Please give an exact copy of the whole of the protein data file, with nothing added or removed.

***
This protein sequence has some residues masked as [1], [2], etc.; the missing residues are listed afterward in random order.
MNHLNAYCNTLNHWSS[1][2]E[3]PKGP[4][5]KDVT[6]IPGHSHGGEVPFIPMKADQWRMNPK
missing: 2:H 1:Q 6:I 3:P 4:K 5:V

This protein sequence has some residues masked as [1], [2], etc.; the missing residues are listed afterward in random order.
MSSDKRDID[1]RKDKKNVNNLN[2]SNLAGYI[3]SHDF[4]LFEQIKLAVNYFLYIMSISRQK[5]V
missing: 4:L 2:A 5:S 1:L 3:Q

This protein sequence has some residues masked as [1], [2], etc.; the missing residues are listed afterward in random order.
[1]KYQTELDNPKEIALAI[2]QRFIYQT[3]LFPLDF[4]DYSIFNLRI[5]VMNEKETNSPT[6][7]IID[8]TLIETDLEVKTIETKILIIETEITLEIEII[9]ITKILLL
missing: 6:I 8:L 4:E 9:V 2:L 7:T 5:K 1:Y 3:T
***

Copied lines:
This protein sequence has some residues masked as [1], [2], etc.; the missing residues are listed afterward in random order.
MNHLNAYCNTLNHWSS[1][2]E[3]PKGP[4][5]KDVT[6]IPGHSHGGEVPFIPMKADQWRMNPK
missing: 2:H 1:Q 6:I 3:P 4:K 5:V

This protein sequence has some residues masked as [1], [2], etc.; the missing residues are listed afterward in random order.
MSSDKRDID[1]RKDKKNVNNLN[2]SNLAGYI[3]SHDF[4]LFEQIKLAVNYFLYIMSISRQK[5]V
missing: 4:L 2:A 5:S 1:L 3:Q

This protein sequence has some residues masked as [1], [2], etc.; the missing residues are listed afterward in random order.
[1]KYQTELDNPKEIALAI[2]QRFIYQT[3]LFPLDF[4]DYSIFNLRI[5]VMNEKETNSPT[6][7]IID[8]TLIETDLEVKTIETKILIIETEITLEIEII[9]ITKILLL
missing: 6:I 8:L 4:E 9:V 2:L 7:T 5:K 1:Y 3:T